The intelligence of bears is evident in their ability to count, solve problems, and use tools. Beyond that, bears can communicate with various animal species.
We are pretty sure many people think bears are carnivores, but then, things are not quite like that.
Besides eating animal matter, bears can also eat seeds, nuts, fruits, berries, and the like.
Interestingly, the bear digestive system is similar to that of a carnivore. However, it is elongated to allow the efficient digestion of plant matter. So, eating plants poses no problem to bears.
Among grizzly bears, black bears, and polar bears, polar bears have the highest carnivorous tendency. Of course, this is understandable; it is hard to come by plant matter in the arctic ecosystem.
Unlike bears, moose are herbivores. They feed on grasses, twigs, roots, barks, and woody plant shoots. Then when summer comes, they go into the waters to feed on aquatic vegetation, including horsetails, pondweed, and water lilies.
Differences Between Moose and Grizzly Bear, Black Bear, and Polar Bear
|Moose||Grizzly Bear||Black Bear||Polar Bear|
|Size||Weight – up to 1600 pounds. Height – around 7 to 8 feet at the shoulders. With antlers, they can be up to 9 feet tall.||Weight – up to 800 pounds. Upright Height – up to 8 feet.||Weight – 130 to 660 pounds (male) 90 to 175 pounds (female). Upright Height – 5 to 7 feet.||Weight – 650 to 1300 pounds. Upright Height – 5.9 to 9.8 feet.|
|Speed||35 mph on land. 6 mph in water.||30-35 mph on land. Up to 6.2 mph in water.||30-35 mph on land. Up to 6.2 mph in water.||Around 25 mph on land. Up to 6.2 mph in water.|
|Color||Black to golden brown as adults. Reddish-brown to light rust when young.||Almost white (very light tan) to dark brown.||Black bears have more colors than any North American mammal. They can be deep black, brown, blond, cinnamon, white, or blue-grey.||White after molting. Yellow when covered in oil from the fur of seals.|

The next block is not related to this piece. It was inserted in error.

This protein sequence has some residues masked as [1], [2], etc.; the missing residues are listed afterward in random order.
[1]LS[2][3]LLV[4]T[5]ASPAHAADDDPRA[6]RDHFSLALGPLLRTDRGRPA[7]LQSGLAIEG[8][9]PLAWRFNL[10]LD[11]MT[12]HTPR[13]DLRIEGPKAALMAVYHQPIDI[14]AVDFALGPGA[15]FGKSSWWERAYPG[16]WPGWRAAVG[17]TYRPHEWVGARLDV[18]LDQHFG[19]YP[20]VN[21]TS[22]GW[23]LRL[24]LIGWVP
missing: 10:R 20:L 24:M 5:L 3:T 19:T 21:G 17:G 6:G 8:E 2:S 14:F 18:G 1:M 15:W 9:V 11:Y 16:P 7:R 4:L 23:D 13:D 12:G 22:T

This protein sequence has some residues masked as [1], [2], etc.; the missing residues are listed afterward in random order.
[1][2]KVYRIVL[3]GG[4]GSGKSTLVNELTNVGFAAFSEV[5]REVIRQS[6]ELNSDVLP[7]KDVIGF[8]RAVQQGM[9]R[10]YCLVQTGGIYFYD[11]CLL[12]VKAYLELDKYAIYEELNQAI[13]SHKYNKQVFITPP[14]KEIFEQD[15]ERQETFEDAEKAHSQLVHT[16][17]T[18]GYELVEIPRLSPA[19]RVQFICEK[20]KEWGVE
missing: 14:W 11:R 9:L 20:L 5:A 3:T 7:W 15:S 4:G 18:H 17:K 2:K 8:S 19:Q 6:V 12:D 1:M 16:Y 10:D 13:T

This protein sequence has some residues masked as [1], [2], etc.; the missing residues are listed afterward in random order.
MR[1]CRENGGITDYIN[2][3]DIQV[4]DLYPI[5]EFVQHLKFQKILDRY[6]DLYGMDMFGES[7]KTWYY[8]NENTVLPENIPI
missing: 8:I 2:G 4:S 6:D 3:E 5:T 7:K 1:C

|Strength||Their strength lies primarily in their sharp hooves, which they can kick in all directions. They also use their antlers as weapons but to a lesser extent.||Bears have powerful jaws, paws, and claws. Grizzly bears are also heavy lifters.||Bears have powerful jaws, paws, and claws. Grizzly bears are also heavy lifters.||Bears have powerful jaws, paws, and claws. Grizzly bears are also heavy lifters.|
|Predatory Instincts||Moose are generally peaceful. They typically only show aggression during their mating season.||Strong predatory instincts; they may go after a prey just because it is running.||Strong predatory instincts; they may go after a prey just because it is running.||Strong predatory instincts; they may go after a prey just because it is running.|
|Intelligence||They can solve problems and learn.||They can solve problems and learn.||They can communicate with various animal species. They can also use tools, count, and solve problems.||They can communicate with various animal species. They can also use tools, count, and solve problems.|
Going by the above, bears have stronger predatory instincts than moose. They also have more weapons than moose, and they are about as fast as moose. So, in a fight, a bear will almost always defeat a moose.